Photography

A tip for macro photography in low light

Sometimes in photography everything’s working against you, but you can still take photos.

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frog

The tree frog shown above was tiny, in very weak light, and perched well away from where I could reach it with a tripod. Plus I’ll add to that mix my self-imposed limitation which is that I choose not to use a flash with tree frogs because of their sensitive eyes. By now I think I’ve described the perfect raw ingredients for a blurry, boring shot.

The challenge was getting enough of that weak light into the shot, while using a shutter speed fast enough for hand-held macro work. Thankfully we always have the option of opening up our aperture as much as possible — in this case it was f/2.8. That big aperture brightens things up but it also gives you a small depth of field, especially in macro. But I figured a small depth of field could look good. As long as the eye was sharp I’d be happy.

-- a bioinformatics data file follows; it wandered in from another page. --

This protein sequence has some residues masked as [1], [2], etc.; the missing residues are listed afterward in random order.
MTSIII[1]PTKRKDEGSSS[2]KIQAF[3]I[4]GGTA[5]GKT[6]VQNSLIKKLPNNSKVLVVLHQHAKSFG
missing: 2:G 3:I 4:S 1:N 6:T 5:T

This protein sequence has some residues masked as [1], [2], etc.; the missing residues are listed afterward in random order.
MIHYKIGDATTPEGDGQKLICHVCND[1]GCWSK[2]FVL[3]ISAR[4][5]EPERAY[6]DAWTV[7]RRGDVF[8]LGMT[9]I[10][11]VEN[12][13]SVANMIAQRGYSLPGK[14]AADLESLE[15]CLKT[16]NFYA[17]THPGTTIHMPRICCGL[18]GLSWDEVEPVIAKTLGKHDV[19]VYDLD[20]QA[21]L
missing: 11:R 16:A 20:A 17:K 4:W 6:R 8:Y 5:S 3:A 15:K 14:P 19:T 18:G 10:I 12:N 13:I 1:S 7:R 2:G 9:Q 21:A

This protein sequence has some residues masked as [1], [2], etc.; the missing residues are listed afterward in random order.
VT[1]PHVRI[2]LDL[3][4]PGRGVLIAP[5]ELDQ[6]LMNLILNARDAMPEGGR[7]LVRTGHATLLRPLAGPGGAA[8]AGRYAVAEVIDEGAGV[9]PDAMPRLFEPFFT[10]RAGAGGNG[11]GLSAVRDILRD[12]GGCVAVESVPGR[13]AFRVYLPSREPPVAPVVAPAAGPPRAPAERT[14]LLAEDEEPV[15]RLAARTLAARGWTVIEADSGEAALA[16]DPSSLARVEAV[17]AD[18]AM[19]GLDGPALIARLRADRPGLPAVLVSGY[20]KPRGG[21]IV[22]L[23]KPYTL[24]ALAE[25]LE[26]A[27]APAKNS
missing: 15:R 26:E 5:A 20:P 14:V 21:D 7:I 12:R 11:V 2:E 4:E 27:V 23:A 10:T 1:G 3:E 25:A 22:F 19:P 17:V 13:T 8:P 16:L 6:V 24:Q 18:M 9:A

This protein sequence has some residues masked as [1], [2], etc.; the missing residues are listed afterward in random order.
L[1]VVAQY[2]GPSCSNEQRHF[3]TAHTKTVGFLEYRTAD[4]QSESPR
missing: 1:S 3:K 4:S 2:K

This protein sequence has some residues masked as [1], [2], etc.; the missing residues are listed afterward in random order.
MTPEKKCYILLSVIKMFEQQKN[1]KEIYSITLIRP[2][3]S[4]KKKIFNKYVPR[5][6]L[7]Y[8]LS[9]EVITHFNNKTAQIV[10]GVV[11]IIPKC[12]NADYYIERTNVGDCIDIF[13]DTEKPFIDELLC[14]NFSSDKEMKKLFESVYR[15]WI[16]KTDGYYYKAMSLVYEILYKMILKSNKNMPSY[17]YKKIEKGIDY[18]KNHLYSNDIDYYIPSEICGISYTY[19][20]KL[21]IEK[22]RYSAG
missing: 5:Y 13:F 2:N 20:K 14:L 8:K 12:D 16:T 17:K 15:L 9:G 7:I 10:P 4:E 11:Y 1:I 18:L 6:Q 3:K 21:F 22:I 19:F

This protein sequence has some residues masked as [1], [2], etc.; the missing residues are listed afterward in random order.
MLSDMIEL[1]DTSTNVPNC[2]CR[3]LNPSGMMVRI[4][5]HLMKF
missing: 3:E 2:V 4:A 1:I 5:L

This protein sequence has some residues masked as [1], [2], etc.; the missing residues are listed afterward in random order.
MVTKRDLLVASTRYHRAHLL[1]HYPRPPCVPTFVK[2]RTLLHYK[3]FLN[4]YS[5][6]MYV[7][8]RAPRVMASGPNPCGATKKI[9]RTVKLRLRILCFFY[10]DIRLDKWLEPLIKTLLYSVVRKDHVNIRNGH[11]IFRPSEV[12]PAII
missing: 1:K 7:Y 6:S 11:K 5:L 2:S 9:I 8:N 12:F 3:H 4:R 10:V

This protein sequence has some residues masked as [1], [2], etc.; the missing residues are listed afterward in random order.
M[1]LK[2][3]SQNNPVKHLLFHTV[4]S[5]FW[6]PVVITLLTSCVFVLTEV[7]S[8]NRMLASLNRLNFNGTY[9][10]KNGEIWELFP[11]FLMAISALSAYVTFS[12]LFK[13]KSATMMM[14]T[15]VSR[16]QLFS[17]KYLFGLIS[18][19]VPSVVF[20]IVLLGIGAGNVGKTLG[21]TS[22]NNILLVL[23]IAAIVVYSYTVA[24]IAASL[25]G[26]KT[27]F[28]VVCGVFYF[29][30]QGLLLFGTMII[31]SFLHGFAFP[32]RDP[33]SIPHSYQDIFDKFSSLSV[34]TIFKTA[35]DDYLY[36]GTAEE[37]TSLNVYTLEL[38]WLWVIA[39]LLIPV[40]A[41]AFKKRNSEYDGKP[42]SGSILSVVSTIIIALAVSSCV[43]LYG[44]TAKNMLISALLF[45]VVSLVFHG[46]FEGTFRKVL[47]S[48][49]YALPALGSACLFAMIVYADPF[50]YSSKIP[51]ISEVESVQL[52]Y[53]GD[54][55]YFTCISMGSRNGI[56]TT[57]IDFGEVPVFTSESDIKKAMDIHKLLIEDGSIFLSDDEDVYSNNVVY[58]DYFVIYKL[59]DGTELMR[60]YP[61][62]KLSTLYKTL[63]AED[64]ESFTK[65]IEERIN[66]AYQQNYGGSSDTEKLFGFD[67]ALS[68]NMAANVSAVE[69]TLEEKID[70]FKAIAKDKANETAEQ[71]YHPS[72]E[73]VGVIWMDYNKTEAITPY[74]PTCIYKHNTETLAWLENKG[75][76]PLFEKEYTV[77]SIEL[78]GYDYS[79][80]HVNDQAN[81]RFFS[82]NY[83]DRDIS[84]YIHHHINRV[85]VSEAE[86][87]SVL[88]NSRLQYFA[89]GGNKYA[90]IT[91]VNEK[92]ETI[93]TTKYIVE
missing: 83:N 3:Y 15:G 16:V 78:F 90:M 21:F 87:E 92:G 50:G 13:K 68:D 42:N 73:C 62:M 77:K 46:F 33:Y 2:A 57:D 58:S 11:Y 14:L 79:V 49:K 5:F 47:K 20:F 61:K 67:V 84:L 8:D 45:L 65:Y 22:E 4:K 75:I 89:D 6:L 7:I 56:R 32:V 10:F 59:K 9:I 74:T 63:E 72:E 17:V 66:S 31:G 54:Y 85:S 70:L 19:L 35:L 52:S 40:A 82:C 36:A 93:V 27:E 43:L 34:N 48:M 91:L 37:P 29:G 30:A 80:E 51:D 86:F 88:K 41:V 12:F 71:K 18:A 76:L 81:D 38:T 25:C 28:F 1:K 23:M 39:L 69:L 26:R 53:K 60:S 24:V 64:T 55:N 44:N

By holding the camera perpendicular to the eye I was able to get the entire surface of it inside the extremely thin range where things would look sharp. The rest of the frog could blur away as much as it needed. We all know it’s a frog — now I wanted this photo to be about the eye.

It took a few attempts to perfectly focus on the eye. No dramas — I was shooting digital so it’s not like I was wasting film.

The result was this photo where the frog blurs away nicely into its green background. Sure, it’s not the same as my usual frog photos, but then who wants to only take the same photo every time?

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Photography

Beginners’ guides to digital SLR photography

primer

Before you start

Basics

The essential basics

Basics

Making sense of technical stuff

Photography words

Photography words explained

frog

Sneaky stuff

Colours

Common problems and their solutions

Preying mantis

Taking things further

Moon

Photography at night

Other photography stuff

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